For development the most convenient way to work is by mounting an NFS root file system. Another easy way to deal with thre root file system is by mounting it on either a USB drive or SD card, but if you want a stand alone system you will want the root filesystem to come from the onboard Dataflash. There are several steps to do this. The Dataflash on the Linuxstamp is 8MB. A little under 2MB is used for the bootloaders and the Linux kernel. This leaves about 6MB for the filesystem. The filesystem I am working with is about 10MB, so we will need to compress the filesystem. One method of doing this is to use the initramfs function in the kernel. The kernel expects the image to be a gzipped CPIO archive. In the kernel source there are tools to create the CPIO archive. First we must create a file list from our file system (presumedly this is just the root of your current NFS mount).
/!!Remember that you need a 'init' file in /. You can just link to /sbin/init
- $ cd /path_to_linux_source
- # scripts/gen_initramfs_list.sh /path_to_fs_root/ > cpio_list
Next create the CPIO archive
- # usr/gen_init_cpio cpio_list > initramfs.cpio
You might have to make gen_init_cpio (in the usr dir)
- # make gen_init_cpio
Gzip the CPIO archive
- $ gzip initramfs.cpio
Now copy initramfs.cpio.gz to usr/initramfs_data.cpio.gz, and run the normal kernel make. You will notice that uImage is much larger (size = kernel + fs).
One of the first non busybox tools you will want is SSH. Dropbear is a small SSH client/server. I was able to get version 0.50 working.
- $ ./configure --host="arm-linux" --disable-zlib --prefix=/staging_path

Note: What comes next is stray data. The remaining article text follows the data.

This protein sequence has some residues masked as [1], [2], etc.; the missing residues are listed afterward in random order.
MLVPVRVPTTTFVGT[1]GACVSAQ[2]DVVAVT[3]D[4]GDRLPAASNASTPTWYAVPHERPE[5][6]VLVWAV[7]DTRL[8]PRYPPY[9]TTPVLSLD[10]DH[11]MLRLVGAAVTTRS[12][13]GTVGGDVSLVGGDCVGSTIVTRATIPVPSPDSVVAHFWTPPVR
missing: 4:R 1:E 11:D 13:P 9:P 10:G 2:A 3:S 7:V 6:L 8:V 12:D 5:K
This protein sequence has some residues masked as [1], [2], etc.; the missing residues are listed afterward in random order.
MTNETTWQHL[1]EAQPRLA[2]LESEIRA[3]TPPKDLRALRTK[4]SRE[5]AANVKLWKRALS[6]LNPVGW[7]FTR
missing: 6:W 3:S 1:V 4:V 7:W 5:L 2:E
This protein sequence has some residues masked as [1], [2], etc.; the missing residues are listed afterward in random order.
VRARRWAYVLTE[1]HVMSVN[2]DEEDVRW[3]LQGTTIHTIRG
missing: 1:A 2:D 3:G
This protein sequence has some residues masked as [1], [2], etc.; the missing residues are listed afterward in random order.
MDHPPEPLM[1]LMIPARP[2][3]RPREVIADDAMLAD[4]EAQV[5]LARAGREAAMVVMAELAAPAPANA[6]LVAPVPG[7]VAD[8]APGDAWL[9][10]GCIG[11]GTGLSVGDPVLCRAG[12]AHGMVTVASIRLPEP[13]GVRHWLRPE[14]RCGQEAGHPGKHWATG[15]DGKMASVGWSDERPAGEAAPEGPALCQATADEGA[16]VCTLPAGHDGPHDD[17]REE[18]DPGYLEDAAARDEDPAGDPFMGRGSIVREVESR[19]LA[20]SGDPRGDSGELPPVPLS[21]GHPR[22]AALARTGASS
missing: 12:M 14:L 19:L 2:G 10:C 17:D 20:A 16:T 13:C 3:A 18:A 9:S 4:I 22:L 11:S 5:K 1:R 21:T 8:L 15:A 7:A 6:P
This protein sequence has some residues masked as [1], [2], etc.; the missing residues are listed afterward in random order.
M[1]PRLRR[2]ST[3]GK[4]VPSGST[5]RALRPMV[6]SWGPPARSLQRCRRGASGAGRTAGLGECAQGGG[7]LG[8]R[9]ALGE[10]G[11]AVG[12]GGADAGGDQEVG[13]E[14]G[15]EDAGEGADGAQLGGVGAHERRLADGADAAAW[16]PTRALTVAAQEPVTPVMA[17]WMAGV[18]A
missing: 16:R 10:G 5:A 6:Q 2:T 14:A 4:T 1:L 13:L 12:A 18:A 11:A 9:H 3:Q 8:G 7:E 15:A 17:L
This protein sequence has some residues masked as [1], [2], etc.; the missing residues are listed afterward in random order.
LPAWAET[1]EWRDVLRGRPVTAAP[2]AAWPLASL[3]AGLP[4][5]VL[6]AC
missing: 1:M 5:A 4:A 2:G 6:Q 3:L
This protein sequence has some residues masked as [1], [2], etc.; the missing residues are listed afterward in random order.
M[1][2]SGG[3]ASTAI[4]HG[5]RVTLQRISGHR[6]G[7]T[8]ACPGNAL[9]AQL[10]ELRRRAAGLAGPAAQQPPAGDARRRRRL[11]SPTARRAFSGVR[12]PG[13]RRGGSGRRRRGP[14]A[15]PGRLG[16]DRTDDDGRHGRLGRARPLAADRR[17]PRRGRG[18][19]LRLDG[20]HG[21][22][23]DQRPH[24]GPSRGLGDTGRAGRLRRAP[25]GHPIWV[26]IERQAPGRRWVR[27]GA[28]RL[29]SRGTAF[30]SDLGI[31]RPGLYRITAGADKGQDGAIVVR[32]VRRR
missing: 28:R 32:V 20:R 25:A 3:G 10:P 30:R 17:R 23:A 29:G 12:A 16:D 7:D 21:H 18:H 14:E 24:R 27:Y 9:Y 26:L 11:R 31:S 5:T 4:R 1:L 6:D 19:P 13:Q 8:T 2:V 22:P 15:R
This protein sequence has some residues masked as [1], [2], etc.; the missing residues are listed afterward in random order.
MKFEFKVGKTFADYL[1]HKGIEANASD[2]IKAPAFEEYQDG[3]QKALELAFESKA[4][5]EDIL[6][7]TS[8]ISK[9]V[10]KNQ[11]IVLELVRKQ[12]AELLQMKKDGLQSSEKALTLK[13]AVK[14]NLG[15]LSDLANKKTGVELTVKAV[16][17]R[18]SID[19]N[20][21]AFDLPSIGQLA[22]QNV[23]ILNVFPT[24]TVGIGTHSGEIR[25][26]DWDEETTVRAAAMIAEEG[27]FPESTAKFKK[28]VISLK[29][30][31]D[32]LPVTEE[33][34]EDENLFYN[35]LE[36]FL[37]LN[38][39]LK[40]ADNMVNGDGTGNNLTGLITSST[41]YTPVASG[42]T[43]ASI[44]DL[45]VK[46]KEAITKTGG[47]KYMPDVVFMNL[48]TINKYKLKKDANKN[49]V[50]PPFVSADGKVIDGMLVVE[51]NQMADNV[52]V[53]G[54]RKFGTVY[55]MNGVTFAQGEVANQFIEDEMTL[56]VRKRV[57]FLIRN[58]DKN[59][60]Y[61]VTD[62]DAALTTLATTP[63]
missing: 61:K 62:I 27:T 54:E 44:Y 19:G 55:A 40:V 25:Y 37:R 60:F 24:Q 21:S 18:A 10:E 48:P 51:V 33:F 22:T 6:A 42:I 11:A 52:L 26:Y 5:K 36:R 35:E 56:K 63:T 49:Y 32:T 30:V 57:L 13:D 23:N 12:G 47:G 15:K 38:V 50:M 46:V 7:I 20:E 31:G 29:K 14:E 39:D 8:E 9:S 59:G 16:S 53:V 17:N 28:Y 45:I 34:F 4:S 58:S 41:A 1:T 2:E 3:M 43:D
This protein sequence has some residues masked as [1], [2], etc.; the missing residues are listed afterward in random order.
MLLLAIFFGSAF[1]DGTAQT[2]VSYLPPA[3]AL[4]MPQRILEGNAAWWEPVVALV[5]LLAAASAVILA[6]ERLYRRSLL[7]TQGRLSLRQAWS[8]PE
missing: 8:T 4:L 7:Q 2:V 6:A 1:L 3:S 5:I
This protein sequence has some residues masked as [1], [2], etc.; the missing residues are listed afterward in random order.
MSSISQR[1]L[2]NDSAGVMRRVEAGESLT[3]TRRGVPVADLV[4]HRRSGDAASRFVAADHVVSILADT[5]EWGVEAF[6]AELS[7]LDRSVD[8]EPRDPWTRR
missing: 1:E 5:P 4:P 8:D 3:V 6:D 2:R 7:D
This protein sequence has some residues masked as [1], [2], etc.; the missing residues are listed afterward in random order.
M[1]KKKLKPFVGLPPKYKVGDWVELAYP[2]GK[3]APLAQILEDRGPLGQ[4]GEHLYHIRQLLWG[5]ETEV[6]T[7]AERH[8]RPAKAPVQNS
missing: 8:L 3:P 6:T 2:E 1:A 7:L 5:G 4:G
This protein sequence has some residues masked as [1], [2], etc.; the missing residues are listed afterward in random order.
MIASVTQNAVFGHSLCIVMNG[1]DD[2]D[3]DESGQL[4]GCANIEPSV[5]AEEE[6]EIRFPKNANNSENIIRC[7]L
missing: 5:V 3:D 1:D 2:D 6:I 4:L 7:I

- $ make all
- # make all install
You will have to make the device nodes /dev/ptmx and /dev/tty
- # mknod /dev/ptmx c 5 2
- # mknod /dev/tty c 5 0
You will also have to have the devpts filesystem mounted.
802.11 Wireless Networking
With the 2.6.27 vanilla kernel the ralink USB driver works very well. I've been using the AZIO AWU254 without any problems.
It is very easy to use the Linuxstamp with a RC servo controller like this one from pololu. In this setup the board is powered from the USB connector, so I was able to use the power terminal to power the pololu module. On the under side of the pololu module I connected the servo power with the chip power. The only other thing that is needed is the serial TX line from the Linuxstamp (yellow wire). I created a very simple program to run the servos. The following example would set servo 0 to a speed of 54 (64 is stopped) with an acceleration of 2.
- # ./servo_ser 0 2 54
- Atmel: AT91RM9200 info on Atmel's site
- : Up to date kernel patch for the AT91RM9200
- Cadsoft.de: Free (as in beer) tools for schematic and PCB design
- openhardware.wordpress.com: Here is my openhardware blog
- ftp site: Here you will find tools and images like the crosscompilier and a debian file system
- App notes: for Atmel arm processors
- Mborad 1 for the Linuxstamp
- ECB AT91 This is another open source project similar to the Linuxstamp. They have somve very good documentation.
The parts cost for qty 1 is $75 from digikey, and $55 for qty 100
I'm sure this can be greatly reduced with higher quantity
We will make a small run soon, and I will let you know when these are available.
The AT91RM9200 has 2x USB host ports and 1x device port. I bring out one of the USB host ports directly from the chip to a USB A connector. There is also a mini USB B connector on the board this is connected to the FT232RQ (USB/serial converter) which in turn is connected to the debug serial port on the AT91RM9200. So the linuxstamp can be both a USB host and a USB device.
The FTDI driver creates a device /dev/ttyUSB0, a character device (this is how the Linuxstamp shows up on the host system). You can read/write to it as if it was a terminal, tty, or serial port. Above section on "Minicom & the debug port" points to communicating with the linuxstamp from a host computer. The FTDI232 chip connects to the mini-USB port.
Please join the google group for the Linuxstamp discussion http://groups.google.com/group/linuxstamp
For further questions or comments please contact Paul (pthomas8589 _at_ gmail _dot_ com)